International Finance Corporation and Deutsche Bank bankrolling Vietnamese land grabs in Cambodia and Laos
The International Finance Corporation (IFC) and Deutsche Bank are financing Vietnamese rubber companies driving a wave of land and forest "grabs" in Cambodia and Laos, according to a new report and film by Global Witness.
The report, Rubber Barons, reveals how a pervasive culture of secrecy around plantation investments in the region has allowed two of Vietnam’s largest companies, Hoang Anh Gia Lai (HAGL) and the state-owned Vietnam Rubber Group (VRG), to acquire more than 200,000 hectares of land through a series of deals with the Lao and Cambodian governments that lack transparency.
It details how these rubber giants, with close links to the region’s notoriously corrupt political elites, operate with complete impunity, devastating local livelihoods and the environment in the process. Deutsche Bank has significant holdings in both companies, while the IFC invests in HAGL.
“We’ve known for some time that corrupt politicians in Cambodia and Laos are orchestrating the land grabbing crisis that is doing so much damage in the region. This report completes the picture by exposing the pivotal role of Vietnam’s rubber barons and their financiers, Deutsche Bank and the IFC,” said Megan MacInnes, Head of the Land Team at Global Witness. “Both companies are having severe impacts on the human rights of ordinary Lao and Cambodian citizens. Often, the first time people learn of a plantation is when the company bulldozers arrive to clear their farms.”
Cambodia and Laos are undergoing a land grabbing crisis that has seen more than 3.7 million hectares of land handed over to companies since 2000, forty percent of which is for rubber plantations. The report reveals how HAGL and VRG‘s operations are characterised by a lack of consultation with communities, non-payment of compensation and routine use of armed security forces to guard plantations. Large areas of supposedly protected intact forest have been cleared, contrary to forest protection laws, apparently in collusion with Cambodia’s corrupt elite. Global Witness is calling for HAGL and VRG to be prosecuted for their illegal activities and for their plantation concessions to be cancelled.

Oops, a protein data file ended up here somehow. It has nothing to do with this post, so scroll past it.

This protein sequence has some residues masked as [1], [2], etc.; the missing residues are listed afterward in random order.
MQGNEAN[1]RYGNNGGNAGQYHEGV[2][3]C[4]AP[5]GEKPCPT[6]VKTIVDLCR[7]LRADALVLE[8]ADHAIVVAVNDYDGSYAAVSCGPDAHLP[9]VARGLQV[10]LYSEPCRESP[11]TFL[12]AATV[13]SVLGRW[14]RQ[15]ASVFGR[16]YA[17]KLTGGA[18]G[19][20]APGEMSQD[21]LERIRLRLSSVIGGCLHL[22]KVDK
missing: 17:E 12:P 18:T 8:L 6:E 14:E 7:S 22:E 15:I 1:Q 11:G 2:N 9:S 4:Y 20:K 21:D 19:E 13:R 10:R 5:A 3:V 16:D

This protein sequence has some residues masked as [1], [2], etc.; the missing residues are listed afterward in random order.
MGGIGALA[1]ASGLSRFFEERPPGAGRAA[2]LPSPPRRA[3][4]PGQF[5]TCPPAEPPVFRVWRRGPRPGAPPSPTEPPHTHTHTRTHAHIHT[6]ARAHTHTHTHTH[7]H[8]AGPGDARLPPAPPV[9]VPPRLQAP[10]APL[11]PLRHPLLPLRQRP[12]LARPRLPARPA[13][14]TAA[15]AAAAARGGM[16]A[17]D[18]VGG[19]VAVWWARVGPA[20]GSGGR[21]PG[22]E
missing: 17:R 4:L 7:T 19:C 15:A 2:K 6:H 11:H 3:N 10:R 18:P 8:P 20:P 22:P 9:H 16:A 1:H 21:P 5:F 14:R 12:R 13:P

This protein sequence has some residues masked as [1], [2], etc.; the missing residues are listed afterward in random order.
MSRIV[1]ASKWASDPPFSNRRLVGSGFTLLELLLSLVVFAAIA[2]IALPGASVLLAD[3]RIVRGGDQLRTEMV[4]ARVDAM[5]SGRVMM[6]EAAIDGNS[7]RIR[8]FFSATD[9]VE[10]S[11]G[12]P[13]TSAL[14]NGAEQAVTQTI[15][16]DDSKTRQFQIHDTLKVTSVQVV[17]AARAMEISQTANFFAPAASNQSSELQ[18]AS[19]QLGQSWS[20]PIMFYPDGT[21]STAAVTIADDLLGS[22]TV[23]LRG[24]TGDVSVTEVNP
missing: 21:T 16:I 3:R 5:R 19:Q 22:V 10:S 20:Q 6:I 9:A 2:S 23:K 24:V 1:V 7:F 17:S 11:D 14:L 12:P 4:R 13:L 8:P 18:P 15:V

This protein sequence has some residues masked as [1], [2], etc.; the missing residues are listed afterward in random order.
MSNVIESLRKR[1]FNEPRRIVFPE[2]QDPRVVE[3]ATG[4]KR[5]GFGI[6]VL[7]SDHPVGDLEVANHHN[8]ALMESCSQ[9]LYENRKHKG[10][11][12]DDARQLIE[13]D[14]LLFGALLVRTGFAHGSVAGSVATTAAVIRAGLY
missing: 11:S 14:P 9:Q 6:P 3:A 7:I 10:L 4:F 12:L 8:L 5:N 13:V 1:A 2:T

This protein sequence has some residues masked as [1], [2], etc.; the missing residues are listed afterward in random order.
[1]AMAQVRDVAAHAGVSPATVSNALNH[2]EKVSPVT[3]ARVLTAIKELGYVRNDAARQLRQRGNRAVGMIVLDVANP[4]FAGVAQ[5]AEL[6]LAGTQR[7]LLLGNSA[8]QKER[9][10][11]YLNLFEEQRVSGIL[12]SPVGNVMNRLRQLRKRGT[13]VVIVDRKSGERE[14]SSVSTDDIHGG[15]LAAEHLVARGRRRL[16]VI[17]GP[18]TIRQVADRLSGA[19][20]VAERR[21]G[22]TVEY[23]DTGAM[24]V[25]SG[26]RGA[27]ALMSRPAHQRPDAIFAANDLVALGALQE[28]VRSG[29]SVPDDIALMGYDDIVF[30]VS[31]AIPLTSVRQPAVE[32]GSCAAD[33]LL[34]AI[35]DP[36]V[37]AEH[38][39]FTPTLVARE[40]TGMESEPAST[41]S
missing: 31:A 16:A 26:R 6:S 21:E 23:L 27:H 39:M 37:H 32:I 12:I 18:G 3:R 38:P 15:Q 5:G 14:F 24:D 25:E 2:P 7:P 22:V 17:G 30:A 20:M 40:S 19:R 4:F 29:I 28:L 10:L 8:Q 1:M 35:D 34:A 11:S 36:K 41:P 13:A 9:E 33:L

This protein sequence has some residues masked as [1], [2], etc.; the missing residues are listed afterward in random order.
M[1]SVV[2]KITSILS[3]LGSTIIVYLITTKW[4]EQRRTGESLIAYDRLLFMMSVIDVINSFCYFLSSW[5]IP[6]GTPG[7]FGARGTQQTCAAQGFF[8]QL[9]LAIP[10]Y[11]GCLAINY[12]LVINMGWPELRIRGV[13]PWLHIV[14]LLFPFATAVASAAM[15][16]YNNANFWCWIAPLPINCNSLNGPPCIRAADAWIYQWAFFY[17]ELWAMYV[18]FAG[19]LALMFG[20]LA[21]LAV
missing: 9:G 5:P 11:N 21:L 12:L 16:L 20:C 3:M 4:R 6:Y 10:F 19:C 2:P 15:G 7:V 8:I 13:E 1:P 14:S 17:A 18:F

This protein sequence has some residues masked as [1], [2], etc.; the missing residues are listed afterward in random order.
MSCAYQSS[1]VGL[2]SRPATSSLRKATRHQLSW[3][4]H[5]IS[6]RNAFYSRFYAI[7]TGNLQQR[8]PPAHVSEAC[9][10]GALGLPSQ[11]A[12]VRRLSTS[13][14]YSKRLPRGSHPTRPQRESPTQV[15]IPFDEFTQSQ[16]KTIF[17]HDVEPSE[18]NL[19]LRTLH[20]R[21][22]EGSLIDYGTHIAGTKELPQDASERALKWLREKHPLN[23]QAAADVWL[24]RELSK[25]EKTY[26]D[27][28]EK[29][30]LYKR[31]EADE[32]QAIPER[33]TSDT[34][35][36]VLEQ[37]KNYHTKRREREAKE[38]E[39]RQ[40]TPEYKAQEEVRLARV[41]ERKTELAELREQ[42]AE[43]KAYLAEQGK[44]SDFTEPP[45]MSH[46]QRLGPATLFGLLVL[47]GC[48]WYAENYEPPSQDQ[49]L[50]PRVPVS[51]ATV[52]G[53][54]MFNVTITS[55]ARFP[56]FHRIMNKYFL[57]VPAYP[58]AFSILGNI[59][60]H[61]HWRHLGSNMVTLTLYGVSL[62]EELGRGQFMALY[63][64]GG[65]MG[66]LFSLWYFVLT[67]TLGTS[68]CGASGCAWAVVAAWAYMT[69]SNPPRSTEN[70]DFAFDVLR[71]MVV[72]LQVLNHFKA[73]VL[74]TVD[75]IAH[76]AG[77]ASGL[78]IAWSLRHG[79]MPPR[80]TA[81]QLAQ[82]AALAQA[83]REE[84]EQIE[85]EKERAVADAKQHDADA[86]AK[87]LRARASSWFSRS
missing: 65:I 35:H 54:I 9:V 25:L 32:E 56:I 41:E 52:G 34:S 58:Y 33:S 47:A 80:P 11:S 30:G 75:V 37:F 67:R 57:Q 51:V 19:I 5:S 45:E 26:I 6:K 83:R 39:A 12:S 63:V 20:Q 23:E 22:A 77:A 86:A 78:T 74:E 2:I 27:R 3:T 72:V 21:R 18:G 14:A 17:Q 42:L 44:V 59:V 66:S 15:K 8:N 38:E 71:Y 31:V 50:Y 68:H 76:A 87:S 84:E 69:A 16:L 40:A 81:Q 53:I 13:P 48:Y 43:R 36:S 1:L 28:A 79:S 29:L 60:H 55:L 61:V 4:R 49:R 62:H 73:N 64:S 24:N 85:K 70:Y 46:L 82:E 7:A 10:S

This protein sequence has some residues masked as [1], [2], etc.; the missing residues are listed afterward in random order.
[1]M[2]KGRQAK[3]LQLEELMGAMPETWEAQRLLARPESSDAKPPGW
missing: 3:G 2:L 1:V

Rubber Barons identifies various relationships between Deutsche Bank and the IFC – the private lending arm of the World Bank Group – and the rubber companies. These investments stand in stark contrast to both institutions’ public commitments on ethics and sustainability, as well as the World Bank’s core mandate to end global poverty:
- The IFC currently invests US$14.95 million in a Vietnamese fund that holds nearly five per cent equity in HAGL (1).
- Deutsche Bank currently holds US$4.5 million in shares in HAGL through its DWS Vietnam Fund Ltd (2).
- In 2011, HAGL became the first Vietnamese company to list on the London Stock Exchange, using Deutsche Bank Trust Company Americas as its depository bank (3).
- Deutsche Bank holds 1.2 million shares in Dong Phu, a member of VRG, which are currently worth US$3.3 million (1).
Since August 2012, Global Witness has made persistent requests to HAGL and VRG to bring their operations in line with local law, resolve disputes with affected communities and publicly disclose details of their concessions. Neither company has so far acknowledged any wrongdoing, or made any commitment to change their behaviour.
Local people’s testimony, detailed in Rubber Barons, describes the impact of these activities on their communities – increased food and water shortages, loss of livelihood without compensation and poor employment conditions are commonplace, while indigenous minorities have lost burial grounds and sacred forests to the bulldozers. Those who protest face violence, intimidation and even arrest, often by state authorities who are meant to protect them but instead protect the Vietnamese companies.
“These cases are shocking, but they are far from unique,” said MacInnes. “Until governments bring in and enforce regulations to end the culture of secrecy and impunity that is driving the global land grabbing crisis, international banks and financial institutions will continue to turn a blind eye to the human rights abuses and deforestation they are bankrolling.”
When asked, HAGL confirmed holding rubber plantations totalling 46,752 hectares in Cambodia and Laos but denied knowledge of any disputes with local communities or involvement in illegal activities. VRG meanwhile stated the evidence presented to them was not true, but declined to confirm the status or holdings of its rubber operations in either country.